Case Study

Creating Spaces for Peace: An Online Home for Indigenous Narratives in Mindanao, Philippines

Appreciating the beauty of his culture at an early age, Rodel Sugan has also felt the double-edged sword of his indigenous heritage, and his deep understanding of discrimination now informs his work to counter hate speech and violence online.

PRIDE in his heritage comes naturally to Rodel Sugan, one of the founders of Istorya sa Kalinaw (Iska), an online advocacy group for Indigenous Peoples (IPs) in Mindanao. 

Rodel, who is part of the Blaan ethnic group, has a deep love for the beauty of his culture, which is rich in artistic and spiritual traditions. 

The Blaan people are regarded as master weavers throughout the Philippine archipelago. They are also renowned for their skill at smelting brass and copper and their hunting prowess. And their culture encourages an appreciation of nature and respect for ancestors and the environment. 

“I learned how important the passing of our traditional knowledge and customs to the next generation is,” says Rodel. “I felt privileged.” 

Yet Rodel’s privilege came at a cost, with his people subject to widespread discrimination. It was this prejudice — and its amplification via digital media — that gave birth to Iska.

“I felt the agony of being a Blaan growing up,” remembers Rodel. “My community struggled to have a voice in society. We have been labelled inferior, uneducated, and slow to learn. This prejudice has often led to severe bullying.”

Blaan Romelyn Ula, a member of Istorya sa Kalinaw’s online community from Koronadal City, Mindanao, wearing the traditional attire of her elders for one of Istorya sa Kalinaw’s photo campaigns. (Photo: Istorya sa Kalinaw)

The Blaan is one of 18 officially recognized ethnolinguistic groups on Mindanao, an island long fractured by a toxic mixture of political violence, identity-based armed conflict, and ethnic and clan divisions. Blaan people have often suffered in the crossfire between government troops and ideological leaning forces, like the Communists, and sectarian groups, like the Moro Muslim separatists. 

Land disputes have widened divides. In Mindanao, IPs base their concept of land ownership on what their communities consider their ancestral territories. These include hunting grounds, rivers, forests, uncultivated land and the mineral resources below it. The absence of state-certified land deeds — the concept of private ownership — permits outsiders to enter the region and stake claims to various plots.

The tenuous situation on land rights plants the seeds for armed conflict, and it helps to breed anger and contempt: a problem that has been amplified by social media, with its broad reach.

It was a viral anti-Blaan post that gave Rodel, who was then in his third year at college, the impetus to push back against hatred through Iska, founded with a mission of providing IPs in Mindanao with a safe online space.

“It made me realize how social media took discrimination further and created a culture of hate and violence online,” he says. “Whenever an offensive post against the IPs appears online, intentional or not, I observe that some of our brethren would rage online and counter it with offensive words as well. It becomes an unhealthy space and points to the impossibility of peace and understanding opposing points of view.”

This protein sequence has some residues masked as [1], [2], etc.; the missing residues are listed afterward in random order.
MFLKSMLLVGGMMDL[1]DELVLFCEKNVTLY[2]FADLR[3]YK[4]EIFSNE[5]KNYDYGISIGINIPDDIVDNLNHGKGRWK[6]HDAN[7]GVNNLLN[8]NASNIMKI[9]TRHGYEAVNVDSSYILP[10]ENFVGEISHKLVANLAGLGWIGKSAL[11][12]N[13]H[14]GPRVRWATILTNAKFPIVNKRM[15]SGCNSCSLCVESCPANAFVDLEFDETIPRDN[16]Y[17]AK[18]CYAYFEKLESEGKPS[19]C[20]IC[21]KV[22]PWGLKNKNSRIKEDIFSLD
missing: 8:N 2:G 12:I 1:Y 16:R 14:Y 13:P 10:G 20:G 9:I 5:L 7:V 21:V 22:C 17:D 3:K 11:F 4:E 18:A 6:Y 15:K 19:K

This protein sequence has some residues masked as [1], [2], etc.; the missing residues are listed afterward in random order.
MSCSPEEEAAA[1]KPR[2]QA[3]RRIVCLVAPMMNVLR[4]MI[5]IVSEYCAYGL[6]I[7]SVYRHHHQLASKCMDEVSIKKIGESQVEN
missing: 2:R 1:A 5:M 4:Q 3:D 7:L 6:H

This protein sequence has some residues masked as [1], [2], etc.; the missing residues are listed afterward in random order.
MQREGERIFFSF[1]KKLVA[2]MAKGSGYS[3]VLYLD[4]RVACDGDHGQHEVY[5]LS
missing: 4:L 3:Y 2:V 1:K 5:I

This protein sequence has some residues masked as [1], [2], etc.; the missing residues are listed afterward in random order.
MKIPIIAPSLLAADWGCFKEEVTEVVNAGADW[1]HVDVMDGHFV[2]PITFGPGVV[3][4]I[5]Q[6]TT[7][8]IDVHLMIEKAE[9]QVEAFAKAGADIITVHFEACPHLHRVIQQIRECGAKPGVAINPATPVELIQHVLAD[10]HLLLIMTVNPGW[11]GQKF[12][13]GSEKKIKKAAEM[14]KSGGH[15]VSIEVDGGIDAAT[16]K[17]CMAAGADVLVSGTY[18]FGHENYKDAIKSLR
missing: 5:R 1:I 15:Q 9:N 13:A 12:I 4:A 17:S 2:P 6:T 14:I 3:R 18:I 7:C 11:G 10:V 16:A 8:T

The Istorya sa Kalinaw production team goes on-camera for a victory pose after the airing of their Season One finale episode. (Photo: Istorya sa Kalinaw)

Iska utilizes social media and digital platforms to disseminate positive stories and messages to empower Mindanao’s IP communities. It has become a haven for IPs all over the island to converse about their shared struggles, hopes and achievements. 

“It has united IP communities from the mountains, coastal areas, cities and even overseas to go back, embrace and grow their roots,” continues Rodel.

The global pandemic has, if anything, strengthened Iska’s sense of online comradeship. Lockdowns in Mindanao have provided it with a growing audience, which it supplies with information and entertainment such as a storytelling program and mini-contests such as poster making and photography competitions and a Tiktok dance challenge. 

It gives Rodel a personal sense of satisfaction to see Iska growing in such an impressive manner. He strongly believes in the platform and dreams of rolling it out nationwide. “It (Iska) has so much potential, and five years from now, we see it as a powerhouse for indigenous stories in The Philippines,” he says.

But individual gratification is only part of the story. And what is most pleasing for Rodel is the way that Iska is encouraging unity and combating hate while bonding IPs with their culture and nurturing their sense of pride.

“Education is better conducted through the lens of love and respect,” he says. “We must never stop sharing our narratives of peace guided by the values passed on to us by our ancestors.”

More information about Iska and their activities can be found below:

Istorya sa Kalinaw Facebook


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